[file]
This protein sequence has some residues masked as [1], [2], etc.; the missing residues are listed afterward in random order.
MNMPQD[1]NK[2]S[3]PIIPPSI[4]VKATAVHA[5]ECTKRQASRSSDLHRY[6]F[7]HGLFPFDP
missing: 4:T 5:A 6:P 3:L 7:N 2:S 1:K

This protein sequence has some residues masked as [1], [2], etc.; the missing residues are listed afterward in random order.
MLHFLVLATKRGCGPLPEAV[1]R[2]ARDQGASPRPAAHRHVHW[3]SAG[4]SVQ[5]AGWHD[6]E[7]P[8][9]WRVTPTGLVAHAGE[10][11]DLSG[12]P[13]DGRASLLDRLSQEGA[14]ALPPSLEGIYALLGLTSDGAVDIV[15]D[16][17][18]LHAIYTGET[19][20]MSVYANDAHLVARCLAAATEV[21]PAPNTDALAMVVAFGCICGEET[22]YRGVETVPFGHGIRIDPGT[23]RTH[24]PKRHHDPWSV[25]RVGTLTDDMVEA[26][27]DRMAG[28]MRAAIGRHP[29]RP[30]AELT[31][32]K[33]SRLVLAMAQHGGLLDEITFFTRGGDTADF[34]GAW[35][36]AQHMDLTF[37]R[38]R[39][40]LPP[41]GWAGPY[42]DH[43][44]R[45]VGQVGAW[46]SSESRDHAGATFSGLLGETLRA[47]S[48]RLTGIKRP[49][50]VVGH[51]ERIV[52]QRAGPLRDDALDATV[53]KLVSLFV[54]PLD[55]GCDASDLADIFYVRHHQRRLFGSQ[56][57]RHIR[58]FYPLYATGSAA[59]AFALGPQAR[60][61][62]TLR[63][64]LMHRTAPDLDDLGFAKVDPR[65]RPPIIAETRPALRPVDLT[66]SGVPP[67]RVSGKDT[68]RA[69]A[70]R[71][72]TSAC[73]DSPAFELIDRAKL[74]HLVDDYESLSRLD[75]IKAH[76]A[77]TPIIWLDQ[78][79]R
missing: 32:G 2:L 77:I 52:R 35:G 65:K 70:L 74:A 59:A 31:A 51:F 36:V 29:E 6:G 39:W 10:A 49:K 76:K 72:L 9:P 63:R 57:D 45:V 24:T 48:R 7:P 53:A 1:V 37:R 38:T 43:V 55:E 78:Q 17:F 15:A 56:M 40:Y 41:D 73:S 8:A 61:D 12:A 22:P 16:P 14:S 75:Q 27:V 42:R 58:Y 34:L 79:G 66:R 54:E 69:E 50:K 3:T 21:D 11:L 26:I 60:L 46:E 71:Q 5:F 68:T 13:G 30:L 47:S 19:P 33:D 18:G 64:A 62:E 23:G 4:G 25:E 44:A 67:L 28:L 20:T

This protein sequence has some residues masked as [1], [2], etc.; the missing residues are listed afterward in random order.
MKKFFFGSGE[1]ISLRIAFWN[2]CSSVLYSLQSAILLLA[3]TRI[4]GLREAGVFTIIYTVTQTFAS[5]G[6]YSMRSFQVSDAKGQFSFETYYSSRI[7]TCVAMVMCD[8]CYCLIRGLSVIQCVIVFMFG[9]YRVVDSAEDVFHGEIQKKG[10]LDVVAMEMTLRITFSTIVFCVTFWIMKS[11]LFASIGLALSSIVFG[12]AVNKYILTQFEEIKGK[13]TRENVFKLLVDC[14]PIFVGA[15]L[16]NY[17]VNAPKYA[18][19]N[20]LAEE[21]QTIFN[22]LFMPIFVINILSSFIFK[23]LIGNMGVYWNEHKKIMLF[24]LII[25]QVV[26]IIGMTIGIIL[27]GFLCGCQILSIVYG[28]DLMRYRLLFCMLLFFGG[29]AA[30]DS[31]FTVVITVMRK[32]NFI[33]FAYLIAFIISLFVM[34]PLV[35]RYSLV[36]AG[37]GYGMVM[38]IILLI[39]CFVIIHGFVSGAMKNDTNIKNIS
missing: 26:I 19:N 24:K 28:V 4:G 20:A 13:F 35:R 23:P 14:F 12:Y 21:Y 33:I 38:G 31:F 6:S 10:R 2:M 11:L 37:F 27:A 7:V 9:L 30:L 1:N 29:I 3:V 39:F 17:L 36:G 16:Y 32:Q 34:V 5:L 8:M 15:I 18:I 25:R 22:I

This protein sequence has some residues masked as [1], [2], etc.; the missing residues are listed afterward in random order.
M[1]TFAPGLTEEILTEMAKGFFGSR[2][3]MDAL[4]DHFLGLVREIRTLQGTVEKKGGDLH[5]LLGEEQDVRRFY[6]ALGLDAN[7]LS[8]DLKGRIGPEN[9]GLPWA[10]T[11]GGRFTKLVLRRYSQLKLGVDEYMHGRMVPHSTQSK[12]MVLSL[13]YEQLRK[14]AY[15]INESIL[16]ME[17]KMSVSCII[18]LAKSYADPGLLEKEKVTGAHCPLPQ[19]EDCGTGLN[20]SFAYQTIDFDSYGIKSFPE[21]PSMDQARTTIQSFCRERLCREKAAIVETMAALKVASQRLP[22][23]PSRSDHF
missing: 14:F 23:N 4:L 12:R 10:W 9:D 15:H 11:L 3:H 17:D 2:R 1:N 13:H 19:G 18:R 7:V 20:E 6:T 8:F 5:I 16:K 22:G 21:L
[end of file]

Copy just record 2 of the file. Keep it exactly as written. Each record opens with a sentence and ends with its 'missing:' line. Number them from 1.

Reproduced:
This protein sequence has some residues masked as [1], [2], etc.; the missing residues are listed afterward in random order.
MLHFLVLATKRGCGPLPEAV[1]R[2]ARDQGASPRPAAHRHVHW[3]SAG[4]SVQ[5]AGWHD[6]E[7]P[8][9]WRVTPTGLVAHAGE[10][11]DLSG[12]P[13]DGRASLLDRLSQEGA[14]ALPPSLEGIYALLGLTSDGAVDIV[15]D[16][17][18]LHAIYTGET[19][20]MSVYANDAHLVARCLAAATEV[21]PAPNTDALAMVVAFGCICGEET[22]YRGVETVPFGHGIRIDPGT[23]RTH[24]PKRHHDPWSV[25]RVGTLTDDMVEA[26][27]DRMAG[28]MRAAIGRHP[29]RP[30]AELT[31][32]K[33]SRLVLAMAQHGGLLDEITFFTRGGDTADF[34]GAW[35][36]AQHMDLTF[37]R[38]R[39][40]LPP[41]GWAGPY[42]DH[43][44]R[45]VGQVGAW[46]SSESRDHAGATFSGLLGETLRA[47]S[48]RLTGIKRP[49][50]VVGH[51]ERIV[52]QRAGPLRDDALDATV[53]KLVSLFV[54]PLD[55]GCDASDLADIFYVRHHQRRLFGSQ[56][57]RHIR[58]FYPLYATGSAA[59]AFALGPQAR[60][61][62]TLR[63][64]LMHRTAPDLDDLGFAKVDPR[65]RPPIIAETRPALRPVDLT[66]SGVPP[67]RVSGKDT[68]RA[69]A[70]R[71][72]TSAC[73]DSPAFELIDRAKL[74]HLVDDYESLSRLD[75]IKAH[76]A[77]TPIIWLDQ[78][79]R
missing: 32:G 2:L 77:I 52:R 35:G 65:K 70:L 74:A 59:A 31:A 51:F 36:V 29:E 6:G 39:W 10:A 49:K 76:K 72:L 9:P 63:R 57:D 45:V 24:T 48:R 7:P 53:A 1:V 37:R 38:T 43:V 55:E 78:Q 17:F 15:A 56:M 40:Y 41:D 73:S 8:A 61:D 12:A 22:P 16:P 14:S 75:Q 27:V 42:R 58:Y 34:L 79:G 66:R 54:E 69:E 50:K 3:T 21:D 11:L 26:I 60:L 46:E 71:Q 5:F 68:T 13:G 30:L 47:S 19:P 33:D 18:G 64:A 62:E 23:G 4:G 25:E 44:A 67:L 28:L 20:T